Dr. Seuss had it right…

Posted in Uncategorized with tags , , on February 26, 2009 by Sarah

Published 1971, Random House Books for Young Readers

While catching up on my current events lately, I came across a CNN story about myths and histories of Dr. Seuess books.  One of them caught my eye, so I took a closer look at The Lorax,  written in 1971 by Dr. Theodore Seuss Geisel. It is a witty and colorful tale of a creature, the Once-ler, who discovers a new land and takes over, spreading industry and building highways, driving out all the animals, and filling the skies with smoke. (What else is new?)

Seuss reinforces this concept by making the characters kid-friendly. Our cute and furry protagonist is The Lorax, who makes his home inside of the colorful Truffula Trees. He is an insightful pain-in-the-ass for the Once-ler and, throughout the book, attempts to warn him of the damage his Thneed factories are doing to the land.

“I am the Lorax, I speak for the trees,” he announces. “They say I’m old fashioned, and live in the past. But sometimes the progress progresses too fast,” he laments as the Once-ler builds more highways and factories and tears down more Truffula Trees.

The greedy Oce-ler ignores the pleas of the Lorax, and continues to build more factories and tear down more Truffula Trees. As the trees come down, the animals of the area are forced to flee and live elsewhere.

“Aren’t you ashamed?” Asks the Lorax. “The things you are doing are completely ungood”

“But if I didn’t do it, then someone else would,” says the Once-ler.

Throughout the story, the Thneed industry continues to clear “the land where the grackle-grass grows” of all the Truffula Trees and pollute the waters and fill the skies with smoke.

At the conclusion of the book, when all the native animals have left and the Truffula Trees are all gone and the Thneed industry dries up, the Once-ler looks around and realizes what he has done. Once-ler is left with nothing except one final seed left from the last standing Truffula Trees…

It’s hard to imagine that the same guy who came up with “Hop on Pop” also created a masterpiece that plainly illustrates our environmental situation for both kids and adults.

The children’s book is widely considered propaganda by Seuss, specifically a satire on our species ability to invade and conquer. However many considered it a pointed commentary on the expansion of the logging industry in the early 70s. The Lorax is believed to be a representation of the great northern owl of the Pacific Northwest, which makes its home in the coastal redwoods and Douglas fir trees. See the resemblance?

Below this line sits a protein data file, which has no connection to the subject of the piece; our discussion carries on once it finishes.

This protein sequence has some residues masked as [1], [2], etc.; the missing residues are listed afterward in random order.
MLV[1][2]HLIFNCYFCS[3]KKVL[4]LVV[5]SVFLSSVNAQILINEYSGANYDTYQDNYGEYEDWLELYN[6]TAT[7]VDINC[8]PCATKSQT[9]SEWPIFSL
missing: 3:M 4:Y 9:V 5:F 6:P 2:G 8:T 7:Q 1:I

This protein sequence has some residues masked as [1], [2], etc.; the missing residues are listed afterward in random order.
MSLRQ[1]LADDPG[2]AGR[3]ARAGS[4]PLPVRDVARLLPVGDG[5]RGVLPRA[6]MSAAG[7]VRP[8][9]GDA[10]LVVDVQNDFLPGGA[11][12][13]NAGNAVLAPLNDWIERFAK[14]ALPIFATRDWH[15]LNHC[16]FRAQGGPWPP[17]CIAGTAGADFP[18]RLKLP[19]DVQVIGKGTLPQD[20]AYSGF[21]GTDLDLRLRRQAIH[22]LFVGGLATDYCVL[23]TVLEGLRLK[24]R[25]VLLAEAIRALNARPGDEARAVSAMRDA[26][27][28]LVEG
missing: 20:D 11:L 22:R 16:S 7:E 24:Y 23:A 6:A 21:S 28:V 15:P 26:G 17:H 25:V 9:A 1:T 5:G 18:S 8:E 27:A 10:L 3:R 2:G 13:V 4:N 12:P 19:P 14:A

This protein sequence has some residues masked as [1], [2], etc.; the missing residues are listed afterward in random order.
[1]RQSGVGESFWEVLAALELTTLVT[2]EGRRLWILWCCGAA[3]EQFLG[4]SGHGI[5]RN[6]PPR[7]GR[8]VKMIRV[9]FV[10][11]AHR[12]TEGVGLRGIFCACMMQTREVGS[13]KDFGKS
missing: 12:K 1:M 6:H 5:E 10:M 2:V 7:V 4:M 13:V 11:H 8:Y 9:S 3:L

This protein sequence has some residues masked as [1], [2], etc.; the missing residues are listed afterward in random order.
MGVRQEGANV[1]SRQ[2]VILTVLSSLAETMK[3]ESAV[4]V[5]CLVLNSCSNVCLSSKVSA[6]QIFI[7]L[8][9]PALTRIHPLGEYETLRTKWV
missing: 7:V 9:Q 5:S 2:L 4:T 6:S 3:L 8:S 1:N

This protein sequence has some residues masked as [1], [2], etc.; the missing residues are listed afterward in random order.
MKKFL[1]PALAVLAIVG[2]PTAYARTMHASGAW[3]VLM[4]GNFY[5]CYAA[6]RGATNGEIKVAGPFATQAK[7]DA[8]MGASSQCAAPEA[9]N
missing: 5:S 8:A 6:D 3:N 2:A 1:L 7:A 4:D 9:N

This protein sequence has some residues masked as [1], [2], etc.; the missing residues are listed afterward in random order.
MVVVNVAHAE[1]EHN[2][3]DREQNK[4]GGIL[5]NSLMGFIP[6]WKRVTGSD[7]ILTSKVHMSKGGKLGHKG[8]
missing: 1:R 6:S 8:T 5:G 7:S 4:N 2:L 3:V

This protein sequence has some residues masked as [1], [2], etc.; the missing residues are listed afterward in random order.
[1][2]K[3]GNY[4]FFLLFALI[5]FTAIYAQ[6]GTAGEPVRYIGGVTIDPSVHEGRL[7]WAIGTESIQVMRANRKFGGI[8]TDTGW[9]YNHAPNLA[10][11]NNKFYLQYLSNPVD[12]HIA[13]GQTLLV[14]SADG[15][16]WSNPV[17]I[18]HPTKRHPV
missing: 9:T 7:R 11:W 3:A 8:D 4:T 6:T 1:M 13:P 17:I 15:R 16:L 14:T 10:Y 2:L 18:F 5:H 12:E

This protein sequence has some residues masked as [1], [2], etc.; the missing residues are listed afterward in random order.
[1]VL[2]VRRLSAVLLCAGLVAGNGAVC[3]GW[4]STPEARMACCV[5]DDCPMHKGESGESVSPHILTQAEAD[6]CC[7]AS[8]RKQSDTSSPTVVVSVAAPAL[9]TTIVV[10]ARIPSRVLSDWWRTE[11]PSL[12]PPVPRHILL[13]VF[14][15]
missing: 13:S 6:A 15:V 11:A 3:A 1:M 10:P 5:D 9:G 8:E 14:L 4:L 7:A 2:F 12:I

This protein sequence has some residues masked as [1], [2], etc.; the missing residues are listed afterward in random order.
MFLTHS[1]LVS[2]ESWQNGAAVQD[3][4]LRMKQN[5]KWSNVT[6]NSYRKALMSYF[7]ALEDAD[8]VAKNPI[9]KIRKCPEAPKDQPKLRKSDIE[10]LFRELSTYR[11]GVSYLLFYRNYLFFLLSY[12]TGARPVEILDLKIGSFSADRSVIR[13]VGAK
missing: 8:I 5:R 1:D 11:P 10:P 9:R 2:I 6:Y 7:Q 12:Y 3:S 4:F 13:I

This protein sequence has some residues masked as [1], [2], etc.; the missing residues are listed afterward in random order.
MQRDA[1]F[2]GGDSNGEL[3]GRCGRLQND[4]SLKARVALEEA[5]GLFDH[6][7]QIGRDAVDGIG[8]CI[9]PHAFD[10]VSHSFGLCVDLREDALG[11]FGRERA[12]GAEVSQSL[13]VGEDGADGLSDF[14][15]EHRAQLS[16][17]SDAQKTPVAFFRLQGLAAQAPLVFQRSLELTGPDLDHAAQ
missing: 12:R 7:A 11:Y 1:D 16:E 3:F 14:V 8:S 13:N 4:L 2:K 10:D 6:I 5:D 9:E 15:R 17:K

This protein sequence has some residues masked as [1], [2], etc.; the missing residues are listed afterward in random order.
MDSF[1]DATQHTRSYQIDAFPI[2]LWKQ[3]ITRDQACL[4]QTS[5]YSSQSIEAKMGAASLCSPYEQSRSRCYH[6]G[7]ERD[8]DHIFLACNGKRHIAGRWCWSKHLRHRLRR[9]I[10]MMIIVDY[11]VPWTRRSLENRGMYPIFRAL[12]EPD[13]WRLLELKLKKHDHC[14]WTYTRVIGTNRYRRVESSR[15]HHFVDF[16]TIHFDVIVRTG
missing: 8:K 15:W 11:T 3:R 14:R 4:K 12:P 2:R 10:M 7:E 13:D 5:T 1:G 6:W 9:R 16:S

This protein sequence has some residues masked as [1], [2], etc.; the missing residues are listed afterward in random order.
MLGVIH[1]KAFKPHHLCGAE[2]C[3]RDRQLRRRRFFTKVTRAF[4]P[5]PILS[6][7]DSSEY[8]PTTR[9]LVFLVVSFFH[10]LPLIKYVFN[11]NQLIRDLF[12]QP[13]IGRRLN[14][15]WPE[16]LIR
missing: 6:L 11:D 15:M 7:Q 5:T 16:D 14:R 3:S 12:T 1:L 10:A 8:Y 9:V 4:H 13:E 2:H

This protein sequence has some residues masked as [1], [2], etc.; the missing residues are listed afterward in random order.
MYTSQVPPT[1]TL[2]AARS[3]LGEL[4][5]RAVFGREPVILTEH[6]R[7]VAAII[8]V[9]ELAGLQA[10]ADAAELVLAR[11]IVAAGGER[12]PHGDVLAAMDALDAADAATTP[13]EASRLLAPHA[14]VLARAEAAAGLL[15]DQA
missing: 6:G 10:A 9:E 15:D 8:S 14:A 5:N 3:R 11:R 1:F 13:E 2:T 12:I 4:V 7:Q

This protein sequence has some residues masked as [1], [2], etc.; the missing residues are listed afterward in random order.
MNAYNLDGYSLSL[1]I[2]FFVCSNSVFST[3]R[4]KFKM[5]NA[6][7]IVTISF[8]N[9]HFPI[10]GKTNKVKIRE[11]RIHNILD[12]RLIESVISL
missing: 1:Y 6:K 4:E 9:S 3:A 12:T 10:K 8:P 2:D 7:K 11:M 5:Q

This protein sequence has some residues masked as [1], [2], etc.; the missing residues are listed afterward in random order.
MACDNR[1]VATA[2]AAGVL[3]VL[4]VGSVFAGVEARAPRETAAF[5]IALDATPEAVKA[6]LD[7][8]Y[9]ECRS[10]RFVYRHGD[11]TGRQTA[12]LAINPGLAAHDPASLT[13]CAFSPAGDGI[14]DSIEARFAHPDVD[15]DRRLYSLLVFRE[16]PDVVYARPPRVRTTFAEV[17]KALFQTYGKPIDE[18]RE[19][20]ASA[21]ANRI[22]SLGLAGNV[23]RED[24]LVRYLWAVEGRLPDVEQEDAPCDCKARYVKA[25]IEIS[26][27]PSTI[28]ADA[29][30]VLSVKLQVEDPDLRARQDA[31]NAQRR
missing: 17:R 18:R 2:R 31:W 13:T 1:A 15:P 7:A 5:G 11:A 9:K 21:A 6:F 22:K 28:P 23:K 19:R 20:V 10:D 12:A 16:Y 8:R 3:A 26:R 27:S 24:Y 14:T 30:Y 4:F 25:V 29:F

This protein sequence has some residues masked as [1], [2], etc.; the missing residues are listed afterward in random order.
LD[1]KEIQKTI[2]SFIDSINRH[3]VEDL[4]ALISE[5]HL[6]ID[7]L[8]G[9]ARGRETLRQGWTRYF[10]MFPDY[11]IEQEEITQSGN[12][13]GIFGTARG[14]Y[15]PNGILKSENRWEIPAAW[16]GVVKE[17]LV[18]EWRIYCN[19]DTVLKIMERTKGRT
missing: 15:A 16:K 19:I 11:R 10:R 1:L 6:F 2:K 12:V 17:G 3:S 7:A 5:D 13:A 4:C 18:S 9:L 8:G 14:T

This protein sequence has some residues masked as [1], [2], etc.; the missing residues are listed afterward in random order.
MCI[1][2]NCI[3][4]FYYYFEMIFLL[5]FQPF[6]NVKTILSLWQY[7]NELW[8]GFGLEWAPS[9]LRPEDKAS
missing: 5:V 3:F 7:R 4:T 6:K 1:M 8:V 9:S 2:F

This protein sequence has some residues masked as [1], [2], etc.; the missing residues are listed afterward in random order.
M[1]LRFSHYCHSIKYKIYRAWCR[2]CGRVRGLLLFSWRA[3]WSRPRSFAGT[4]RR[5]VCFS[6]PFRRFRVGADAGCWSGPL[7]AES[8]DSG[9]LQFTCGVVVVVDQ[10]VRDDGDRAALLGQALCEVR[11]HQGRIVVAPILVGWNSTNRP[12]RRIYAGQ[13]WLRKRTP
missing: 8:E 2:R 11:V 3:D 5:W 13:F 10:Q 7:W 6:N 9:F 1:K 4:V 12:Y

The Lorax, Dr. Seuss 1971


Great northern owl, photo from Flickr

About 20  years after the book was first published, spokespeople for the loggers protested the story and considered it biased propaganda targeted at the industry. In 1989 the Laytonville California School District tried to ban the book from public libraries, but failed.

The controversies did, however, prompt some minor changes to the story. In 1991 the author decided to take out one line from the original version. As a humming fish leaves the pollution-infested waters he says “I hear things are just as bad up in Lake Erie”. That line was removed from future publications of the book but kept in the short film based on the book produced by PBS. (As a native Ohioan, the Lake Erie reference offends me a little, however the metaphor also rhymes with dreary so we won’t look into it too deeply for now…)


Page from The Truax, by Terri Berkett 1991

The controversy also prompted the logging industry to  write its own side of the story called the “Truax” by Terri Birkett, who works in the hardwood flooring industry in Virginia and was sponsored by the national Oak Flooring Manufactures Association. This version of the story follows the same idea, but the voice of reason is a logger who convinces the woodland creatures that the loggers are doing good things for the forest because they replant seedlings and set up nature preserves. It’s an interesting portrayal of the other side of the debate; however it is a little too goofy to take seriously. I applaud the logging industry for defending its livelihood, and no one more than I will support their freedom of speech. However I still consider the industry to be detrimental to the dying ecosystem which continues to decimate thousands of acres of forests worldwide. The Lorax just reiterates what we already know, cutting down trees = bad for the planet.

Dr. Seuss is known for hit wit, his insightfulness and, of course, his sense of humor. But he should also be known for capitalizing on the importance of teaching children a tangible lesson on protecting our environment.

“Unless someone like you cares a whole awful lot, it’s not going to get better. It’s not.”

-Dr. Theodor Seuss Geisel

Related links: The Lorax Project A conservation website endorsed with the Dr. Seuss name, sponsored by Conservation International.

All pictures and photos taken from